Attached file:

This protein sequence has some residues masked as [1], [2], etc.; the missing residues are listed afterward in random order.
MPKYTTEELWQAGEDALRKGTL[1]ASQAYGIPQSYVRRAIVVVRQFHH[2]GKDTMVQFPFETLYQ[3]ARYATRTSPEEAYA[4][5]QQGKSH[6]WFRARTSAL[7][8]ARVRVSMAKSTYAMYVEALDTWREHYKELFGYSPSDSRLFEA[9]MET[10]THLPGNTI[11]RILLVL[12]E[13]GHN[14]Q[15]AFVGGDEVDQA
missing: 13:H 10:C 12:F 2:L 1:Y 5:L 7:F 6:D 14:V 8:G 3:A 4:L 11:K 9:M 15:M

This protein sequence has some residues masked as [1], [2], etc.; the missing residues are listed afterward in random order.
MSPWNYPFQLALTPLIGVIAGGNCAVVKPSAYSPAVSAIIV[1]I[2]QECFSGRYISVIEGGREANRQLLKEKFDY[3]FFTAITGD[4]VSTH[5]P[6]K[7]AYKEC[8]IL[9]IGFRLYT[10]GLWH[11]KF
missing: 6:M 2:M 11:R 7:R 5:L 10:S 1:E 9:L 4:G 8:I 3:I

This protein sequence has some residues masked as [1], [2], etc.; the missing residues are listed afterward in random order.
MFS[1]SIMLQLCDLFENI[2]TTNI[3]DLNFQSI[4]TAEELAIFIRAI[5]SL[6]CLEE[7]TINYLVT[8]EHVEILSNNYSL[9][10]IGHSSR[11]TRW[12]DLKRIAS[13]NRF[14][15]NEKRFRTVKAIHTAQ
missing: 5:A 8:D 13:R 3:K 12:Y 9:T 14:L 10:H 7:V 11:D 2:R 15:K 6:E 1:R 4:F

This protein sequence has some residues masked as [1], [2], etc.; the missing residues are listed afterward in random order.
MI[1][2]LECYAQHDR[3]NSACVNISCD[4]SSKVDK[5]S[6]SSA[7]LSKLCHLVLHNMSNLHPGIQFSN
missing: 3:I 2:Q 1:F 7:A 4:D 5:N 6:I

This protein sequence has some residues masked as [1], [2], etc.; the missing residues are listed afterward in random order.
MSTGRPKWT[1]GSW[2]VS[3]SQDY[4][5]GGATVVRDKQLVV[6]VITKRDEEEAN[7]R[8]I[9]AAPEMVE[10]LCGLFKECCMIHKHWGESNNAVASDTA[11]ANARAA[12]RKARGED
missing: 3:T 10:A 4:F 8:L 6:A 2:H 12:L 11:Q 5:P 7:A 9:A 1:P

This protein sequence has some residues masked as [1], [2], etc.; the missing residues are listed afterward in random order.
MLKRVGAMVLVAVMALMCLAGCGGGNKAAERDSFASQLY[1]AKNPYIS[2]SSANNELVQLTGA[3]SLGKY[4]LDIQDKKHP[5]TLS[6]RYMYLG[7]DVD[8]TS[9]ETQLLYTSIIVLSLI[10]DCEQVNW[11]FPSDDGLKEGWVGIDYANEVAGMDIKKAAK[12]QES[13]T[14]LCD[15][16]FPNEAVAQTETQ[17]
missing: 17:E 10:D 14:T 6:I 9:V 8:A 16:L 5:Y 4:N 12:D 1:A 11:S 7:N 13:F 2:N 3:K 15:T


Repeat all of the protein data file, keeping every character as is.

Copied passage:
This protein sequence has some residues masked as [1], [2], etc.; the missing residues are listed afterward in random order.
MPKYTTEELWQAGEDALRKGTL[1]ASQAYGIPQSYVRRAIVVVRQFHH[2]GKDTMVQFPFETLYQ[3]ARYATRTSPEEAYA[4][5]QQGKSH[6]WFRARTSAL[7][8]ARVRVSMAKSTYAMYVEALDTWREHYKELFGYSPSDSRLFEA[9]MET[10]THLPGNTI[11]RILLVL[12]E[13]GHN[14]Q[15]AFVGGDEVDQA
missing: 13:H 10:C 12:F 2:L 1:Y 5:L 7:F 6:D 14:V 8:G 3:A 4:L 11:K 9:M 15:M

This protein sequence has some residues masked as [1], [2], etc.; the missing residues are listed afterward in random order.
MSPWNYPFQLALTPLIGVIAGGNCAVVKPSAYSPAVSAIIV[1]I[2]QECFSGRYISVIEGGREANRQLLKEKFDY[3]FFTAITGD[4]VSTH[5]P[6]K[7]AYKEC[8]IL[9]IGFRLYT[10]GLWH[11]KF
missing: 6:M 2:M 11:R 7:R 5:L 10:S 1:E 9:L 4:G 8:I 3:I

This protein sequence has some residues masked as [1], [2], etc.; the missing residues are listed afterward in random order.
MFS[1]SIMLQLCDLFENI[2]TTNI[3]DLNFQSI[4]TAEELAIFIRAI[5]SL[6]CLEE[7]TINYLVT[8]EHVEILSNNYSL[9][10]IGHSSR[11]TRW[12]DLKRIAS[13]NRF[14][15]NEKRFRTVKAIHTAQ
missing: 5:A 8:D 13:R 3:K 12:Y 9:T 14:L 10:H 7:V 11:D 2:R 15:K 6:E 1:R 4:F

This protein sequence has some residues masked as [1], [2], etc.; the missing residues are listed afterward in random order.
MI[1][2]LECYAQHDR[3]NSACVNISCD[4]SSKVDK[5]S[6]SSA[7]LSKLCHLVLHNMSNLHPGIQFSN
missing: 3:I 2:Q 1:F 7:A 4:D 5:N 6:I

This protein sequence has some residues masked as [1], [2], etc.; the missing residues are listed afterward in random order.
MSTGRPKWT[1]GSW[2]VS[3]SQDY[4][5]GGATVVRDKQLVV[6]VITKRDEEEAN[7]R[8]I[9]AAPEMVE[10]LCGLFKECCMIHKHWGESNNAVASDTA[11]ANARAA[12]RKARGED
missing: 3:T 10:A 4:F 8:L 6:A 2:H 12:L 11:Q 5:P 7:A 9:A 1:P

This protein sequence has some residues masked as [1], [2], etc.; the missing residues are listed afterward in random order.
MLKRVGAMVLVAVMALMCLAGCGGGNKAAERDSFASQLY[1]AKNPYIS[2]SSANNELVQLTGA[3]SLGKY[4]LDIQDKKHP[5]TLS[6]RYMYLG[7]DVD[8]TS[9]ETQLLYTSIIVLSLI[10]DCEQVNW[11]FPSDDGLKEGWVGIDYANEVAGMDIKKAAK[12]QES[13]T[14]LCD[15][16]FPNEAVAQTETQ[17]
missing: 17:E 10:D 14:T 6:I 9:V 8:A 16:L 5:Y 4:N 12:D 1:A 11:S 7:N 13:F 2:N 3:K 15:T